It appears you have not yet Signed Up with our community. To Sign Up for free, please click here....



TMJ Disorder -TemporoMandibular Joint Message Board
Post New Thread   Closed Thread
LinkBack Thread Tools
Old 09-02-2003, 06:08 PM   #1
Member
 
Join Date: Aug 2003
Location: Overland Park, Kansas, USA
Posts: 58
kcgirl HB User
Angry CR vs Nm dentistry....this is what a well known dentist e-mailed me?hmmmm

Dear KC,

What is CR dentistry? Centric Relation dentistry (CR) is a position in which the condyle sits in the most orthopedically stable position (usually superiorly-anterior) in the condlyar fossae.
It is the oldest form of establishing stability in large scale dentistry and taught by every dental school in the nation (maybe one or two exceptions). The CR philosophy follows that if the condyle is happy then the muscles will follow in their happiness. NM is basically the opposite and states that once the muscles are happy the condyle will be too. A little more radical in thinking (not saying it's wrong) but I personally don't think the position of a JOINT should be dictated solely by musculature. JMHO though.


what the heck does all of that mean? Why do dentists feel threatened by Nm dentistry? I am so glad to have this board to aid in eliminating our pain instead of arguing who's theory is better.
I have consulted a few times through e-mail with Dr. B and have decided to plan a consult visit to his office. Thanks to all on this site!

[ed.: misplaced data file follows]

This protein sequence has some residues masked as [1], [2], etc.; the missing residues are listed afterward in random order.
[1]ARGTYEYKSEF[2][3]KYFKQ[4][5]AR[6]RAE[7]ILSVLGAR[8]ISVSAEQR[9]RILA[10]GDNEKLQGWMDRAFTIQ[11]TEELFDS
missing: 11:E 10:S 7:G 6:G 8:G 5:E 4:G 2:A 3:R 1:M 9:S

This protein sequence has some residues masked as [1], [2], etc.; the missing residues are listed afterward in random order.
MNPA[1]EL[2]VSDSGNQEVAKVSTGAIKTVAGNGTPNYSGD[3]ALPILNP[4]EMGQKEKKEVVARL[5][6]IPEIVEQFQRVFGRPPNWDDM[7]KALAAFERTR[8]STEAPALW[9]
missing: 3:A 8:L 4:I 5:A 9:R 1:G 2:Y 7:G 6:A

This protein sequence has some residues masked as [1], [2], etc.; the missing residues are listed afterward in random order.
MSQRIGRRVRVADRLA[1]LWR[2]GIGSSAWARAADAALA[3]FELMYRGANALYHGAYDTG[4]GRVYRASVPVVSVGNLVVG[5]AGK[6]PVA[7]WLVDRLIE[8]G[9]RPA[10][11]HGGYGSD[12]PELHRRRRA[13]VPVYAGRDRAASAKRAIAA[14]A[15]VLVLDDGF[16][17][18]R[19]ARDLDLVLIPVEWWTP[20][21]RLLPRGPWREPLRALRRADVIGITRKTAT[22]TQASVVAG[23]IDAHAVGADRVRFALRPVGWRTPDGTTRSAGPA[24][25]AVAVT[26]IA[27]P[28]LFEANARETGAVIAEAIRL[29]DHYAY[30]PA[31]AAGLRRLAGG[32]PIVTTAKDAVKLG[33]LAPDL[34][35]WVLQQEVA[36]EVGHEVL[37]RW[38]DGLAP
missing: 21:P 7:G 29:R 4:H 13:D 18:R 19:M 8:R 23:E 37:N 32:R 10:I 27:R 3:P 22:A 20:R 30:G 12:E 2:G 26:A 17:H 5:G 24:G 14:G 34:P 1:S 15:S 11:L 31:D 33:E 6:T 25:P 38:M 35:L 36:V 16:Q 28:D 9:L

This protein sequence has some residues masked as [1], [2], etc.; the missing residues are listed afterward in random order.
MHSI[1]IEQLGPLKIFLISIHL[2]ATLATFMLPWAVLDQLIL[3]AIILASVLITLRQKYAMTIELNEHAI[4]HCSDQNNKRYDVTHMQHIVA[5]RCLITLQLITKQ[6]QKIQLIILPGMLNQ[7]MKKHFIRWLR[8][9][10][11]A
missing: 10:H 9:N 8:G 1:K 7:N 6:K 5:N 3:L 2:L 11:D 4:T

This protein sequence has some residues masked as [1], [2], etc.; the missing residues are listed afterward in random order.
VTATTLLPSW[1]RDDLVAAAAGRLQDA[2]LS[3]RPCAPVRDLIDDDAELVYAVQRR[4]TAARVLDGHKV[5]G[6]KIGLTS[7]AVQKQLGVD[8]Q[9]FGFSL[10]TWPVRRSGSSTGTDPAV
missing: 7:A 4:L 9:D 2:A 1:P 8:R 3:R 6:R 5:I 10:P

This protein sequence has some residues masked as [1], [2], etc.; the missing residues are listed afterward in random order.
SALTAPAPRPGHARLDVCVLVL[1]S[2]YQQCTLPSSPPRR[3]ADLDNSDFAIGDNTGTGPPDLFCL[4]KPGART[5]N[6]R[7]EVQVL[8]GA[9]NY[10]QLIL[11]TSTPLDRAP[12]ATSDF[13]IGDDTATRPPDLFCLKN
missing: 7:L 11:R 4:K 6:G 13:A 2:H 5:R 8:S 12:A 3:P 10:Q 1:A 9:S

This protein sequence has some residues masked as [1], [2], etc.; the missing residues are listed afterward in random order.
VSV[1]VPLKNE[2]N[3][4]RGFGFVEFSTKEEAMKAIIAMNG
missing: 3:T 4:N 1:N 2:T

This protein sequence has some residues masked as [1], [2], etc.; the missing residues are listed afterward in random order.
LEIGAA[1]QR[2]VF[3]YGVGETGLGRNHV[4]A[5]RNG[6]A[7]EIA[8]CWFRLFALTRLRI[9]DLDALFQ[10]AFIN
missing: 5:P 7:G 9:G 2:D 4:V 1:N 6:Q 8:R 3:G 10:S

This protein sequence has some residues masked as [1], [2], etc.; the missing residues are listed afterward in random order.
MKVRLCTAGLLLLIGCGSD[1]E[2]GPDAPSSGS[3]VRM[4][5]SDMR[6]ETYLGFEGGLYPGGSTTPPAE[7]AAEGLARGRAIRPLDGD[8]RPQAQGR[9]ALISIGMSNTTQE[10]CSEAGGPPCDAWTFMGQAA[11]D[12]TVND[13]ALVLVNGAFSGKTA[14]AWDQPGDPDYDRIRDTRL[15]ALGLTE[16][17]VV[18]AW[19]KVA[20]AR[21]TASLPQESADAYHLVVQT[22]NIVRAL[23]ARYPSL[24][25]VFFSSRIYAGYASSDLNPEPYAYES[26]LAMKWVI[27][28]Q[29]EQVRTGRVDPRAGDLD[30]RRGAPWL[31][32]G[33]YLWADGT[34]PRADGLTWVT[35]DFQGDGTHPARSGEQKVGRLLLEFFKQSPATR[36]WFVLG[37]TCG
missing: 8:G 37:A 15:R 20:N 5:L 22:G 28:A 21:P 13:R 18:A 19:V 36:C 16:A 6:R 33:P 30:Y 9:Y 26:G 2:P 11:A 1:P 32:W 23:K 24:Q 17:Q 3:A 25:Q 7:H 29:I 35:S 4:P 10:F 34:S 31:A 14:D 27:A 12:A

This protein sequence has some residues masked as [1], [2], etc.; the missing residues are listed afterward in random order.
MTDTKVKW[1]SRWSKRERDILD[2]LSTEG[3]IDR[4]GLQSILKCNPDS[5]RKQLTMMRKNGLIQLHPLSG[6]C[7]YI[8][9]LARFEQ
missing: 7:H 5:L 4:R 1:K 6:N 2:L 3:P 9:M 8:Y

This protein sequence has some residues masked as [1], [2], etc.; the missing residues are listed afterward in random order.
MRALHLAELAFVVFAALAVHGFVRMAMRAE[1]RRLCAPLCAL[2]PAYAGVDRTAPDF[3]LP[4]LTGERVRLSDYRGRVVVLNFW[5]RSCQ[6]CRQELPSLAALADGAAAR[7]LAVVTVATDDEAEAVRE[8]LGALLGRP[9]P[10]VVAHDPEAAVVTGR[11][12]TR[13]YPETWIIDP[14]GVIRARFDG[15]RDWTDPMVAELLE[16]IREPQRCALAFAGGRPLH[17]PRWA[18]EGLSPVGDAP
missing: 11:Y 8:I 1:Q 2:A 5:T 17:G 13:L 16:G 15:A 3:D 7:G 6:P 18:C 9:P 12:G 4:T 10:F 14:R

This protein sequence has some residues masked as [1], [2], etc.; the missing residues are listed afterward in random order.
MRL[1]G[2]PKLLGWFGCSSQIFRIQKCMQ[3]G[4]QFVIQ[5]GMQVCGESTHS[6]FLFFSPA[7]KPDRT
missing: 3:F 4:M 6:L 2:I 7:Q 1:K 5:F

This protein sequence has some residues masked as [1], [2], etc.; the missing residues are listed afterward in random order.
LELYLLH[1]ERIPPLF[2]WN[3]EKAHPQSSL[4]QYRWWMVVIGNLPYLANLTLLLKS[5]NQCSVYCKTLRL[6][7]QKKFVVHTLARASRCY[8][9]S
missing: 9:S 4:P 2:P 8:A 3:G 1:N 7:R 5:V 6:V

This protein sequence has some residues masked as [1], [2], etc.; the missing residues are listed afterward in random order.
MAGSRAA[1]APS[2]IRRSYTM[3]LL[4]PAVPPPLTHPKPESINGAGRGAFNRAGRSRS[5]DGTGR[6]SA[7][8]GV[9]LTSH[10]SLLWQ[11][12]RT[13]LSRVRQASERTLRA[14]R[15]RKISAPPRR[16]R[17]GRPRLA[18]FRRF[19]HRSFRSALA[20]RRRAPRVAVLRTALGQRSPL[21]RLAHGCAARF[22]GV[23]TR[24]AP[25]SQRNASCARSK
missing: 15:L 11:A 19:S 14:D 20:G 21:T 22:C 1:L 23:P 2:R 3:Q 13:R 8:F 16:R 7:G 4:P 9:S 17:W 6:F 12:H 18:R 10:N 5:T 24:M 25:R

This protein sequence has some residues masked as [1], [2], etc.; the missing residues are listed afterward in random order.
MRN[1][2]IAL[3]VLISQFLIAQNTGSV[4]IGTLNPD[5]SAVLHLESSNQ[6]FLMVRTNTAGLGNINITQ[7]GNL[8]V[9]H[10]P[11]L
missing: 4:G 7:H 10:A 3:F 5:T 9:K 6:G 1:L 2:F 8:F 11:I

Old 09-02-2003, 07:01 PM   #2
Senior Member
(male)
 
Join Date: Aug 2001
Location: Edmonton, Alberta,Canada
Posts: 123
J-man HB User
Post

Quote:
The CR philosophy follows that if the condyle is happy then the muscles will follow in their happiness. NM is basically the opposite and states that once the muscles are happy the condyle will be too.
Hi KC,

Personally I'm a little confused as to why we must necessarily choose between the CR approach and the neuromuscular approach. Let's say that a
person has a broken leg and because of their broken leg they are forced to walk on their feet in such a way that this causes blisters on their feet....These blisters then cause the person to walk in a funny way, so that the healing of their leg is slowed down. Now what is causing the 'problem' here, the broken leg or the blister ? Well both problems are causing the other problem.

In a similar way I think that misplaced discs cause muscles to go into spasm....but if those discs are ever to become -un-mis-placed (excuse my English), then at some point the spasm must be broken. Neuromuscular dentistry assumes that breaking the muscle spasm will allow the disc to slowly return to its proper place (together with ongoing splint adjustments). CR dentistry is just taking it from the other direction ---> putting the discs into place which then relieves the muscle spasm. So both approaches achieve the same final goal...happy muscles and happy joints, but just come at it from different directions.